Canadian practice Campos Studio has designed this home in Vancouver for a family with four children, featuring walls of reclaimed brick and an open stairwell filled with nooks, storage spaces and hangout spots.
The property called The Brick House is located in the Canadian city's Point Grey neighbourhood and takes its name from the main facade material – reclaimed bricks that give the home an aged look.
The Vancouver studio collaborated closely with the young family to design a home that would encourage playful interactions between its occupants.
"Through discussions with the couple, it became clear that they wanted a clean modern brick house, while at the same time it was important that the house encouraged play," said Campos Studio.
While still being playful, the clients wanted their home to feel like a contemporary, useful living space. The architects took cues from the work of Isamu Noguchi, a Japanese-American sculptor that extensively researched playgrounds, and produced many child-oriented sculptures, toys, and spaces.
Noguchi's work developed the concept of "non-committal" play structures. These spaces can be used for varied and open-ended games, as opposed to traditional designs like a see-saw or swing set, which suggest their use.
Campos Studio describes the outcome of this as a three-storey "toy chest" that runs up the centre of the home. This contains the home's main vertical circulation, but also hosts a series of hiding spaces, nooks for playing and reading, and bookshelves.
"It is not a playground of slides and ladders but rather a hidden playground, a playground disguised in the very structure of the house," said Campos Studio. "It is this playground that is so essential to the design of the house that it could be missed altogether without the imagination of a child."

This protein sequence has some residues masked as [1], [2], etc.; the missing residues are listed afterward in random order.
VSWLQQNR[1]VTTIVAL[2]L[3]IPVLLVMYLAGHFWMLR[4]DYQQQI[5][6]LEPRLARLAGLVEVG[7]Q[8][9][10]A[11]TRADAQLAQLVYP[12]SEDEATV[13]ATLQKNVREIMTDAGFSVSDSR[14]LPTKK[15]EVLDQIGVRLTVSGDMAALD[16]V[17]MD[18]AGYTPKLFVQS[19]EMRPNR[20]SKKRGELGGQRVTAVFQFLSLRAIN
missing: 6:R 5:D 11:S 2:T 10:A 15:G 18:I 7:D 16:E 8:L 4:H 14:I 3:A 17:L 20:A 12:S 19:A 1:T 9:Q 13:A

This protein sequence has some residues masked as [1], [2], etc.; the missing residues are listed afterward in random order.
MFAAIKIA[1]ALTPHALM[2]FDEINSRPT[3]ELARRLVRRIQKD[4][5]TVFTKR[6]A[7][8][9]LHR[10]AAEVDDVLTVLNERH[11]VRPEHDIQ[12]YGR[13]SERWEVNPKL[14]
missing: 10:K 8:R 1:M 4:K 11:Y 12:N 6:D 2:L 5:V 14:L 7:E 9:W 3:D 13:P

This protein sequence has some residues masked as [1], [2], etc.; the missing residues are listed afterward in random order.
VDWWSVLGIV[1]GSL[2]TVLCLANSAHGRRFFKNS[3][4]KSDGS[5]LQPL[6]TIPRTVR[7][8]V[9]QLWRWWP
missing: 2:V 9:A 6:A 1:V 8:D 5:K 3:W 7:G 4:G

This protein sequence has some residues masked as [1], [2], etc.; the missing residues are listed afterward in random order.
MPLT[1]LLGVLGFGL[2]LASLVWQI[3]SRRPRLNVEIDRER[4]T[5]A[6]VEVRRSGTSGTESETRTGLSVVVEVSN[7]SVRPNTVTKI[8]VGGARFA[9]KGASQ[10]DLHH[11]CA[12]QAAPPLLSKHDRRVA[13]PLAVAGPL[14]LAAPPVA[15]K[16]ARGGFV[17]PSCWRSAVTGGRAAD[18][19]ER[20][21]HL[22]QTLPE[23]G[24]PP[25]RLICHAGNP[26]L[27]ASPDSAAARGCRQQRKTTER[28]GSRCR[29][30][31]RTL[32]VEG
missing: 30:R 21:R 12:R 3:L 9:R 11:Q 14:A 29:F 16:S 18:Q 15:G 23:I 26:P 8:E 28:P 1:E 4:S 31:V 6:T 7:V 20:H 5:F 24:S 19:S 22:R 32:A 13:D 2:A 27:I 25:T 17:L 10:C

Visitors enter the property at the intermediate level, into an open-plan kitchen. The wall of shelving backs up to it, providing storage across a marble slab that serves as the main working surface.
At the back of the home, the living room is a few steps down from the kitchen, providing a separate place to hang out, while still being connected visually. The dining room, meanwhile, is at the front of the home overlooking the street.
Minimal decor is offset by warmer accents such as an aged leather couch and a steel fireplace. The architects used European Oak for the wooden surfaces, which include accents walls, floors and furniture.
The lower level contains a family room, two bedrooms, and utility rooms. Because of a change in grade on the site, the playroom still enjoys plenty of natural light coming in from the side of the home.
Climbing up the central stairs brings visitors to an intermediate landing, where there is a reading bench with views to the back yard. "The spaces, along with the material choices, were designed to allow the children to transform formal living spaces into game areas," said Campos Studio.
A desk built into the central structure at the top of the stairs and is illuminated by a skylight. Three more bedrooms occupy this level, each with an en-suite bathroom.
Instead of building private decks off the bedrooms, the architects carved out a shared rooftop terrace, just off the top landing of the stair. "The formal essence of the brick house is an abstraction of a solid brick, with cavities cut out of it," Campos Studio said.
Campos Studio was founded in 2015 and completed The Brick House in 2017.
The firm has completed a number of projects throughout their home province, British Columbia, including a getaway for a woman and her dog in the rainforests of Vancouver Island, and a home refurbished for its owner's retirement, in collaboration with industrial designer Tom Chung.
Photography is by Ema Peter.
Design: Campos Studio
General contractor: Grant Overton Construction
Millwork: RBM millwork